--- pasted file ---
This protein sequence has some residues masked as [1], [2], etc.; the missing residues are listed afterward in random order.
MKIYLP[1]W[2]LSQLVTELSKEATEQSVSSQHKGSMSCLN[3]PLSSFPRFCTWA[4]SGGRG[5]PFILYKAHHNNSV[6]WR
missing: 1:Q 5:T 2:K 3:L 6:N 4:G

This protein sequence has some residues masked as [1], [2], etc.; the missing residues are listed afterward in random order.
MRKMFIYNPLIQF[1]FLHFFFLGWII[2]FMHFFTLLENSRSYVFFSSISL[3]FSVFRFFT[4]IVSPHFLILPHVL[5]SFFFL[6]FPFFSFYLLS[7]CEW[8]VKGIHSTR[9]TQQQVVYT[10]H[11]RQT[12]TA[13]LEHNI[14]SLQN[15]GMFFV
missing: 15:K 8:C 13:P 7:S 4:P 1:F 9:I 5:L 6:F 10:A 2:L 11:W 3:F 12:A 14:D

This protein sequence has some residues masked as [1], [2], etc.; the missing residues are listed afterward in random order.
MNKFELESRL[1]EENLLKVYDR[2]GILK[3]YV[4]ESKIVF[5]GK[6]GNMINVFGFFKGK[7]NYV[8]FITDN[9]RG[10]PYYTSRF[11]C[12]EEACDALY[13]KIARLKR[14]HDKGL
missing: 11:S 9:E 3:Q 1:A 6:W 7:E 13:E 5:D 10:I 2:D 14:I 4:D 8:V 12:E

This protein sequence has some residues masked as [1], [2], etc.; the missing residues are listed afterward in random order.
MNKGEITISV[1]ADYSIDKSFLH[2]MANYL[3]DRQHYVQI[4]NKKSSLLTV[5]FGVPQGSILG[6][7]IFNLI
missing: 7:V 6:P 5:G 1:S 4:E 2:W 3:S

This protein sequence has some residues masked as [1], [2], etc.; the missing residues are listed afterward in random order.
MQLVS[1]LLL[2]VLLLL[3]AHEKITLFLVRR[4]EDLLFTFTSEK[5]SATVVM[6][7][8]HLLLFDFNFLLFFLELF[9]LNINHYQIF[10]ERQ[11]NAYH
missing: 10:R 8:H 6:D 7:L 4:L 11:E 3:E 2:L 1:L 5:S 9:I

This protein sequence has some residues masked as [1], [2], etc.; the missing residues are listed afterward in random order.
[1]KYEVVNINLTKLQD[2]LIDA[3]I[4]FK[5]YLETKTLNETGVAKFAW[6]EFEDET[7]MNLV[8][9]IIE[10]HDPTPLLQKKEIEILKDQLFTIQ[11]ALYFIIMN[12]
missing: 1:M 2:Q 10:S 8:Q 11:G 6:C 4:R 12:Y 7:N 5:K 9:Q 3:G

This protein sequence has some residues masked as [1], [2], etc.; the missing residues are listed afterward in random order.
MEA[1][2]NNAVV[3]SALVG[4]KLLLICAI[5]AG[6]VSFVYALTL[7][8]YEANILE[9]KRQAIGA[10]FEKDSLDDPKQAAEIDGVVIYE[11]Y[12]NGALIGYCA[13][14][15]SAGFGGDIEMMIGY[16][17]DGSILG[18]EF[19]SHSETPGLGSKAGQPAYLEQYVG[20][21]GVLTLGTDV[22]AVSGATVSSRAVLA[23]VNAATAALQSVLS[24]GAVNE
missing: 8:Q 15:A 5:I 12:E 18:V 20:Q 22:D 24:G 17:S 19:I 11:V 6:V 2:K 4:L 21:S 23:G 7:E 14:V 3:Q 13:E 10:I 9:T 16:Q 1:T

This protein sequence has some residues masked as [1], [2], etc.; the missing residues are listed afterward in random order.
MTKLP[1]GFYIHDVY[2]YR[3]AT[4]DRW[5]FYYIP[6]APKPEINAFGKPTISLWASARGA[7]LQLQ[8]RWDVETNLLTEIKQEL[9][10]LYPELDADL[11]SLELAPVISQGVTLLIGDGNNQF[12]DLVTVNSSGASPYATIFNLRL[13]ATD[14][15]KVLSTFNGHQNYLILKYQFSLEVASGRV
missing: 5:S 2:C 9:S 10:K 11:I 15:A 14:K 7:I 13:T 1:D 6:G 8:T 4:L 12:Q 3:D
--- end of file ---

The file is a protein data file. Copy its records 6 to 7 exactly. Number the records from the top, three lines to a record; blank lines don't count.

This protein sequence has some residues masked as [1], [2], etc.; the missing residues are listed afterward in random order.
[1]KYEVVNINLTKLQD[2]LIDA[3]I[4]FK[5]YLETKTLNETGVAKFAW[6]EFEDET[7]MNLV[8][9]IIE[10]HDPTPLLQKKEIEILKDQLFTIQ[11]ALYFIIMN[12]
missing: 1:M 2:Q 10:S 8:Q 11:G 6:C 4:R 12:Y 7:N 5:K 9:Q 3:G

This protein sequence has some residues masked as [1], [2], etc.; the missing residues are listed afterward in random order.
MEA[1][2]NNAVV[3]SALVG[4]KLLLICAI[5]AG[6]VSFVYALTL[7][8]YEANILE[9]KRQAIGA[10]FEKDSLDDPKQAAEIDGVVIYE[11]Y[12]NGALIGYCA[13][14][15]SAGFGGDIEMMIGY[16][17]DGSILG[18]EF[19]SHSETPGLGSKAGQPAYLEQYVG[20][21]GVLTLGTDV[22]AVSGATVSSRAVLA[23]VNAATAALQSVLS[24]GAVNE
missing: 8:Q 15:A 5:I 12:E 18:V 20:Q 22:D 24:G 17:S 19:I 11:V 6:V 2:K 4:L 21:S 23:G 7:E 14:V 3:Q 13:E 10:I 9:T 16:Q 1:T